I'd think you're within 2 dB of the actual value at this point, probably better. Keep in mind that the

*absolute physical limit*, the 150 ohm resistor's voltage noise itself, is -130.8 dBu (20 kHz flat) or -130.4 dBu (22 kHz flat) at 300 K. The best audio interfaces according to

@Julian Krause's measurements make it just below -131 dBu(A), so somewhere around 129 dBu flat. At the very least you're no worse off than a Focusrite Scarlett 3rd gen.

I suggest taking some more data points for better accuracy.

Using your preferred method, please record the noise level (

**at full preamp gain**) for the following source resistance values R:

- 0 ohms (a dead short)
- 150 ohms
- ...and a few values in between that you might have floating around (maybe 22 - 47 - 100 ohms or 15 - 33 - 68 ohms).

Then try to match the following function to the values obtained in a spreadsheet:

N[dB] = 10 log(1 + R/R_eq) + C

Vary C and R_eq.

C is just some constant we're not overly interested in, it should roughly be N[dB] for the shorted input so start with that. You could also just look at N[dB](R) - N[dB](short) and ignore C altogether, with a slight loss of accuracy.

R_eq is the preamp's

*equivalent input noise resistance*, the resistor value which would result in the same amount of voltage noise if in series with an ideal noiseless input. This is what we want. Once you have a good approximation for its value, adding that to 150 ohms and calculating unweighted noise voltage is trivial, the old √(4kTRB), you can use my RMS summing calculator for that. (Adjust T according to actual ambient temperature, which I suspect may be closer to 300 K where you are.)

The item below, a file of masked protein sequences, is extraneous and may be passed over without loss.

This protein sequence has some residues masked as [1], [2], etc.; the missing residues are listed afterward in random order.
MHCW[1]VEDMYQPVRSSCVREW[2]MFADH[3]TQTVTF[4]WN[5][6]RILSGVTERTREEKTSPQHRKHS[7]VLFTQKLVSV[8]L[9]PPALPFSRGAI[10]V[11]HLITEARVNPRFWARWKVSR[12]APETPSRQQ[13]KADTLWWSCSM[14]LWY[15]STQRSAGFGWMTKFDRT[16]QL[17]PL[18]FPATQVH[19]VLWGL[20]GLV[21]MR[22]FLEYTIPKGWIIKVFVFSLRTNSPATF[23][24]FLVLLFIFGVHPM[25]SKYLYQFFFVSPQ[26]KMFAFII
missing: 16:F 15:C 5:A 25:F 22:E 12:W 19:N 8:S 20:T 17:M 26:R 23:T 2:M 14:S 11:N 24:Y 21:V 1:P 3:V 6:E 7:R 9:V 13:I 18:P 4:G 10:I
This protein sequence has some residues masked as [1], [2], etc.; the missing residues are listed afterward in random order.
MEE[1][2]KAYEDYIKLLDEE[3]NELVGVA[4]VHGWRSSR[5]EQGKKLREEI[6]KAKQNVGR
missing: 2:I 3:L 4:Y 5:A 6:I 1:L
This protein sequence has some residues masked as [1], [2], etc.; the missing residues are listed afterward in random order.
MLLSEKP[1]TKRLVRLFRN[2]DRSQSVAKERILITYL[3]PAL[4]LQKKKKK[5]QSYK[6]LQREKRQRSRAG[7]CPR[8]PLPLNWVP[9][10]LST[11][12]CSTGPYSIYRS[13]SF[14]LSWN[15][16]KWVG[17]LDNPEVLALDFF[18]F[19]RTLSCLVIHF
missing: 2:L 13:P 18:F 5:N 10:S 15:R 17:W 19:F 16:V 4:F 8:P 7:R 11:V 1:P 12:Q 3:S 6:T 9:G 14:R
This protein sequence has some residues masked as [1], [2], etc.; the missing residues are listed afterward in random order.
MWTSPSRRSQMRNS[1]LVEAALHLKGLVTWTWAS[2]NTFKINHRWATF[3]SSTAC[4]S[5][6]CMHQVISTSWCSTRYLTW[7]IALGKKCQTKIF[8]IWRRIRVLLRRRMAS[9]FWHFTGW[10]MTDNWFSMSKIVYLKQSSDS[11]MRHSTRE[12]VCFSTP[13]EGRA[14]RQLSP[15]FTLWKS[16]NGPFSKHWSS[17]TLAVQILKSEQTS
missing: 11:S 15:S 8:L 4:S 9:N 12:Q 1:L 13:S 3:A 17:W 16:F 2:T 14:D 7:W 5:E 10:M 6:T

This model assumes that input current noise is negligible, which at 150 ohms and below it should generally be. The good thing about it is that it eliminates a lot of variables, leaving only resistor noise and input noise.

I can try to explain the math later if so desired, just wanted to get this one out quickly.

You could also just post a list of the corresponding resistor and noise floor values you get and I'd have a go in LibreOffice Calc. I can't say my last attempt at regressions was overly successful though...

As a further simplification, you can even calculate R_eq directly from the "150 ohm" and "short" data points (though I would assume that accuracy improves with more of them).

N[dB](150Ω) - N[dB](0Ω) = 10 log(1 + 150Ω/R_eq) - 0

10^((N[dB](150Ω) - N[dB](0Ω))/10) = (R_eq + 150Ω)/R_eq

Let's call the left-hand side "dB2linpwr(ΔN)". Then

(dB2linpwr(ΔN) - 1) R_eq = 150Ω

or

R_eq = 150Ω / (dB2linpwr(ΔN) - 1)

Let's say we're seeing a 6 dB difference in noise level. Then

R_eq = 150Ω / (10^0.6 - 1) ~= 50.3Ω.

Then the thermal noise of 150Ω + 50.3Ω over a 20 kHz bandwidth (unweighted) at 300 K would come out as -129.6 dBu - there's your EIN figure. Still unweighted, but hey. Consult REW for the delta between 20 kHz flat and A-weighted in the 150 ohm measurement (e.g. 1.7 dB as shown above), then you should get a pretty good estimate for A-weighted.